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Modern architecture also rules in Prague – The New Stage is a building dedicated to ballet, opera, and other performance art

Heading westward again, we decided to cross the Legion Bridge, which at midday provided some stunning river views:

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Crossing the Legion Bridge

Once you’re on the other side of the bridge, the great views do not cease. The famed Lennon Wall was once a portrait of John Lennon and now is covered in the graffiti and artwork of thousands of visitors who have since covered up the former Beatle’s portrait.

 

As you ascend the hill, you’ll pass by many small shops with ceramics, more crystal, and plenty of food until you reach Prague Castle and St. Vitus Cathedral.

Once we got to the top, stunning views of the buildings and of the land down below were commonplace:

 

From here, we browsed the area around the cathedral and explored the various historical informational panels. We spent about an hour here before wandering up to the lookout next to the Hanavsky Pavilion. This is where you can get some of the best views of the river and the many bridges:

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The View from the Hill

 

As we descended back into the main town, we sought out Good Food, a local place that serves Trdlo, the famed chimney dessert that resembles a big ice cream cone made of dough and filled with your choice of toppings, including whipped cream, fruit, chocolate, and many other sweet delights.

After we stopped at Novomestsky Pivovar for dinner and the best beers in Prague, we decided to drink the night away. It was election night back in the states and we did not want to spend the evening watching election results. We found ourselves in two of the best bars we’ve ever been to:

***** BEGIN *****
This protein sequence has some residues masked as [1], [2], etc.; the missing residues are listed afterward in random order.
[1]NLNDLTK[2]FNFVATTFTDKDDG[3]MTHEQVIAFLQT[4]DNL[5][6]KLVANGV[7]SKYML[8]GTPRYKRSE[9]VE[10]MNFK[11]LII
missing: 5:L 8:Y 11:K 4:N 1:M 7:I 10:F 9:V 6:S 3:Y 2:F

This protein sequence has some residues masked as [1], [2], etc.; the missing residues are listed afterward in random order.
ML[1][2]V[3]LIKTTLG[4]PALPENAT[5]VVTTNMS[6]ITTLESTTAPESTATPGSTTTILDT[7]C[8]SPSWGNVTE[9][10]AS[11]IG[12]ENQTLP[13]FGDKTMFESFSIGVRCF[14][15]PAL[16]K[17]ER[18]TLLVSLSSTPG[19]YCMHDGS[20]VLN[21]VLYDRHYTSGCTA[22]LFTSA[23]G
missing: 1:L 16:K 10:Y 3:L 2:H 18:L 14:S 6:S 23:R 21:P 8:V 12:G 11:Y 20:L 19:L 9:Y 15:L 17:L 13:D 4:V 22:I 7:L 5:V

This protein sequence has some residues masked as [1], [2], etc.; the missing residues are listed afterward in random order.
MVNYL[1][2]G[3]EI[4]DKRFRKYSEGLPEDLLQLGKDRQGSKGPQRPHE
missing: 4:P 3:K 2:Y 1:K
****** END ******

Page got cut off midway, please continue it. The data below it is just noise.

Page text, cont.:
Funky Bee was a small bar with a few tables and a back section with enough room for two couples. The bartender here made us a martini using Monkey 47 gin, which my wife proclaimed “the best martini she’d ever had.” She’s a former bartender and bar manager, so this is a big statement! We were both blown away by the quality of his drinks and at the end of the night, he even helped us google nearby places that we could continue our drinking.

Rum House was a another gem in the rough. This was not where the Funky Bee bartender sent us (that place was sadly closed) but on the way back to the hotel, we came across this place. They have a rum menu with pages dedicated to every rum producing country in the world, and they even include rums from Nashville’s Corsair Distillery (one of my favorites) and many Caribbean brands.

Our night amusingly devolved into watching a super drunken customer in Rum House walk into the bathroom and take mirrors off the wall before being escorted out of the bar by his drinking buddies and then watching his buddy hit on my wife. Oh Europe, how I love thee.

Day 8 – Election Day

This is not a political blog, but the consequence of being abroad on one of the most contentious Election Days in American history is that you get a lot of foreign perspective. In the days leading up to and following the election, newspaper headlines like this were commonplace and reflected the global interest in the American presidential election: